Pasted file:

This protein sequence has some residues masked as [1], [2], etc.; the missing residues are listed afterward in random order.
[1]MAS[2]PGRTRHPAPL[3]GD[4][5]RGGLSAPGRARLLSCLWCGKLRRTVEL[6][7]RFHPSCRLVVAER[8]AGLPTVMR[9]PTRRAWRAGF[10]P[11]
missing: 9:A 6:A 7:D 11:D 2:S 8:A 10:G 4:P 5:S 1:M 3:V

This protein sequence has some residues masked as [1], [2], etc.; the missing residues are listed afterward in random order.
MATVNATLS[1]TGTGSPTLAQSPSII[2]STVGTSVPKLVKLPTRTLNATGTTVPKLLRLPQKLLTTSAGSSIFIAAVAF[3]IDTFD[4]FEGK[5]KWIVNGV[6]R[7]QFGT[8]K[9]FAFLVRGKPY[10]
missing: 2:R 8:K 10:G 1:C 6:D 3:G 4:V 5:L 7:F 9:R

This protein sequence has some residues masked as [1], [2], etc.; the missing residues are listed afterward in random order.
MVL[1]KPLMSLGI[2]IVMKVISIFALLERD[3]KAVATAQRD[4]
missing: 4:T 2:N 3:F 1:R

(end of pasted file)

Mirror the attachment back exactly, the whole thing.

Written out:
This protein sequence has some residues masked as [1], [2], etc.; the missing residues are listed afterward in random order.
[1]MAS[2]PGRTRHPAPL[3]GD[4][5]RGGLSAPGRARLLSCLWCGKLRRTVEL[6][7]RFHPSCRLVVAER[8]AGLPTVMR[9]PTRRAWRAGF[10]P[11]
missing: 9:A 6:A 7:D 11:D 2:S 8:A 10:G 4:P 5:S 1:M 3:V

This protein sequence has some residues masked as [1], [2], etc.; the missing residues are listed afterward in random order.
MATVNATLS[1]TGTGSPTLAQSPSII[2]STVGTSVPKLVKLPTRTLNATGTTVPKLLRLPQKLLTTSAGSSIFIAAVAF[3]IDTFD[4]FEGK[5]KWIVNGV[6]R[7]QFGT[8]K[9]FAFLVRGKPY[10]
missing: 2:R 8:K 10:G 1:C 6:D 3:G 4:V 5:L 7:F 9:R

This protein sequence has some residues masked as [1], [2], etc.; the missing residues are listed afterward in random order.
MVL[1]KPLMSLGI[2]IVMKVISIFALLERD[3]KAVATAQRD[4]
missing: 4:T 2:N 3:F 1:R